The European F-Gas phase down is the biggest single challenge facing the RAC industry, but despite the widespread media attention and the availability of training courses, many thousands of businesses are still using equipment destined to become obsolete in the near future.
Complex acronyms and tech-jargon are contributing to slowing the phase down, with a substantial proportion of engineers turning to merchants and manufacturers for clarification on terminology.
As part of its comprehensive RAC Engineer’s Guide to F-Gas, Wolseley Climate Center, in partnership with A-Gas, has produced a jargon-busting guide to support engineers who are in the process of switching to lower GWP solutions. Here, Robert Franklin, Sales Director, Refrigeration and Air Conditioning, for Wolseley, shares some of the key jargon-busting facts from the guide.
GWP, high GWP potential and lower GWP solutions are all phrases RAC engineers are expected to understand. But what does it really mean?
GWP stands for Global Warming Potential and is a relative measure of how much heat a greenhouse gas traps in the atmosphere. It was specifically developed to allow comparison of the global warming impacts of different gases.
Why is this so important in the new regulation?
The new F-Gas EU regulation has set strict targets to lower the use of the most impactful fluorinated greenhouse gases, or F-gases. These gases have the highest levels of GWP and are therefore most damaging to the environment. They include the widely used R404A, which will be banned from use in commercial applications by 2020.
Another common gas, CO2 , by definition has a GWP of one regardless of the time period used, because it is the gas being used as the reference. CO2 remains in the climate system for a substantial period of time, causing increases in atmospheric concentrations of CO2 which will last thousands of years.
To drive the phase down of F-Gases, a quota system has been introduced to control sales of gases like R404A across the EU market. This quota system affects all HFC producers, importers and exporters, and is based on control of bulk Hydrofluorocarbon (HFC) production and distribution. There are additional controls in place for the import of pre-charged products.
When the F-Gas legislation was announced in July 2014, many companies stockpiled the now regulated gas in order to keep prices low and avoid supply issues. This stockpiling sheltered the bottom of the supply chain from the change, because everything was seemingly ‘normal’ with no real price change or sense of urgency.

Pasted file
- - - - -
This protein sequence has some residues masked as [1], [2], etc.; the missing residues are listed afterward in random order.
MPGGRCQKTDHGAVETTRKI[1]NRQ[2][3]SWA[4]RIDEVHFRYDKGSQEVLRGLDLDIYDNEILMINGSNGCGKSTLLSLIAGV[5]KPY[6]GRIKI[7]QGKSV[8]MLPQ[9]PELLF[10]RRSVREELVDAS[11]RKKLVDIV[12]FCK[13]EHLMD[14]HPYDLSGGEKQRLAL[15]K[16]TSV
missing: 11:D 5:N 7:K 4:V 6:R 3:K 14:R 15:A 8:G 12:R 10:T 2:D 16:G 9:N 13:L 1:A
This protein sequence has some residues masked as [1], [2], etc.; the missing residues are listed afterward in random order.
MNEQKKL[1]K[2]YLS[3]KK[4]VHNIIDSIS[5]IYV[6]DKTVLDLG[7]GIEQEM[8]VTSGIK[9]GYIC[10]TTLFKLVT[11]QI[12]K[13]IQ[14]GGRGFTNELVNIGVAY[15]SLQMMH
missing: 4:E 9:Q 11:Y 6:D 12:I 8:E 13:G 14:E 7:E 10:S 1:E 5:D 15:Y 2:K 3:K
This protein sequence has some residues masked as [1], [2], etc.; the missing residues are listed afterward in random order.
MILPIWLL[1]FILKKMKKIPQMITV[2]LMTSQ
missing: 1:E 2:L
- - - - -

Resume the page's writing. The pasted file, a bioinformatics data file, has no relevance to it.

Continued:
This is now no longer the case, and things are suddenly changing dramatically, with stockpiles dwindling and the cost of conventional gas choices like R404A sky-rocketing in the last six months.
In order to deliver a controlled phase down of HFC production, distribution and sale, all producers, importers and exporters of F-Gases were legally required, under the 2006 EU F-Gas Regulation, to report annual data for quantities of bulk HFCs.
This data was used to identify the average consumption of HFCs on the EU market during the years 2009 and 2012, which was calculated in terms of CO2 equivalent. This figure was called the baseline, and was to form the basis of a phased reduction of EU F-Gas consumption.
The baseline reduction plan started in 2015 and every few years, a percentage of the baseline consumption figure is cut, essentially capping the amount of F-Gases which can be produced, distributed and sold.
In 2015, the market was allowed to consume 100% of the baseline consumption amount, which was equivalent to the average consumption identified between 2009 and 2012. For 2016 and 2017 a reduction of 7% of the baseline was enforced, and for 2018 there will be a reduction of a further 44%, taking the industry closer to the overall reduction target.
Understanding the terminology used in the EU F-Gas regulation is vital if engineers are to protect their business growth and their customers’ assets and reputation over the next few years. There is more jargon-busting help in Wolseley Climate Center’s RAC Engineer’s Guide to F-Gas, including in-context definitions of terms like EPEE, Gapometer and GHG.
Download the guide here.